Pregnancy: Treating nausea and vomiting



Canada - The Hospital Information site reports the results of a study by the University of Montreal on a new protocol for treatment of nausea and vomiting of pregnant women, safe for the fetus.

Nausea and vomiting are very common signs of pregnancy more than 80% of pregnant women undergo. When they become too intense, hospitalization becomes necessary. The Hospital Sainte-Justine, University of Montreal has developed a new treatment protocol of these symptoms safer and providing more timely.

Dr. Bérard says that in 2002, the treatment of hyperemesis gravidarum (intense nausea and vomiting during pregnancy) had to be changed because one of the drugs used at the time had effects cardiovascular side on the mother .

The team of Dr. Bérard has looked at 229 pregnant women with intense nausea and vomiting, hospitalized and treated for this pathology. They compared two drugs, droperidol and metoclopramide, one very common and the more recent one. The second drug was more rapidly to treat the symptoms first, and without significant side effects. Nothing could demonstrate a higher risk of congenital abnormalities to the fetus.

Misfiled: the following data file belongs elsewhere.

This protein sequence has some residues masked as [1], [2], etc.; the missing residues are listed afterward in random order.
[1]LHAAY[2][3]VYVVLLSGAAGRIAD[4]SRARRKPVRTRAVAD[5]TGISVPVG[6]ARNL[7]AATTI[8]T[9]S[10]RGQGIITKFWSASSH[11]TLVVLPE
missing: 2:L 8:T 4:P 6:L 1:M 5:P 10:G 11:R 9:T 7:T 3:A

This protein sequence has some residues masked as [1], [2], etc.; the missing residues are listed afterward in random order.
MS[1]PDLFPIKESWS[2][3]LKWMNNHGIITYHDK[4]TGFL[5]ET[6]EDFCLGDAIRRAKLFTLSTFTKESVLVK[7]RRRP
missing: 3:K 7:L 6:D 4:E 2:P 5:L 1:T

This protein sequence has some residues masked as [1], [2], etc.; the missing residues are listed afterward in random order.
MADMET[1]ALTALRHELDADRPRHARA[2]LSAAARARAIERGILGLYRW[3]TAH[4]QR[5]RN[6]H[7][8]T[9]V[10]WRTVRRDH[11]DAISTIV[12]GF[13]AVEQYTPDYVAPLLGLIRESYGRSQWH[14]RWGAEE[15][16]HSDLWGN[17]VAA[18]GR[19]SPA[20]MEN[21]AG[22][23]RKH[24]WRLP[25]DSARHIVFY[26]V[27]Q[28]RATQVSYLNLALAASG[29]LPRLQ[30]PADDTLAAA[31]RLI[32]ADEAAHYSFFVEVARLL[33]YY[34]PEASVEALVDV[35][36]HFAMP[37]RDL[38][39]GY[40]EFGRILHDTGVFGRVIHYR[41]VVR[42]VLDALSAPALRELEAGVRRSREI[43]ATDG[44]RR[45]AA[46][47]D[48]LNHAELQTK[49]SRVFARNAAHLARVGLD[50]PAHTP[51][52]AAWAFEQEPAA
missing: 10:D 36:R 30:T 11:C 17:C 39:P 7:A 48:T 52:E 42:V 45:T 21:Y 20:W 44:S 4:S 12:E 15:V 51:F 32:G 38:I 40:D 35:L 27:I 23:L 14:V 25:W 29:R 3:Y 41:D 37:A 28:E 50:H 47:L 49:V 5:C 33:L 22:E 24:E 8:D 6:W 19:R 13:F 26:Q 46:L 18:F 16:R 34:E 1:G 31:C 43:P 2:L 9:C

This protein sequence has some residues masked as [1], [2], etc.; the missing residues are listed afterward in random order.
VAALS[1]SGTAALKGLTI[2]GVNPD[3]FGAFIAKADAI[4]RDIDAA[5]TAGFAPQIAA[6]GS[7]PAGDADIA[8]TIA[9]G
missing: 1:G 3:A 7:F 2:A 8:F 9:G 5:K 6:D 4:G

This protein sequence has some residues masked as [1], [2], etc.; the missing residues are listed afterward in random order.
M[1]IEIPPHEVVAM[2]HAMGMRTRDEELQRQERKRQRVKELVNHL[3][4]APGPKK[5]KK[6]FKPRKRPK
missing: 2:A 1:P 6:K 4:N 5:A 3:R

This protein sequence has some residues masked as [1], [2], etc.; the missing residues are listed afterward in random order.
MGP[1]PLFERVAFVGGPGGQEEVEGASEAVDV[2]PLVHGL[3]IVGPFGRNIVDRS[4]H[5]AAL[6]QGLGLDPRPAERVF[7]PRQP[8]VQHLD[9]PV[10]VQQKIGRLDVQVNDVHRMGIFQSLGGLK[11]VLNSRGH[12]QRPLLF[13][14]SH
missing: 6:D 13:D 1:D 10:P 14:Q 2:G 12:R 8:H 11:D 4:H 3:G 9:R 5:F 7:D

The hyperemesis affects about 1% of pregnant women. Combining intense nausea and vomiting, sometimes it causes an inability to keep food intake and thus a lack of energy. If not treated promptly, this condition can lead to a sharp weight loss, dehydration and even death.

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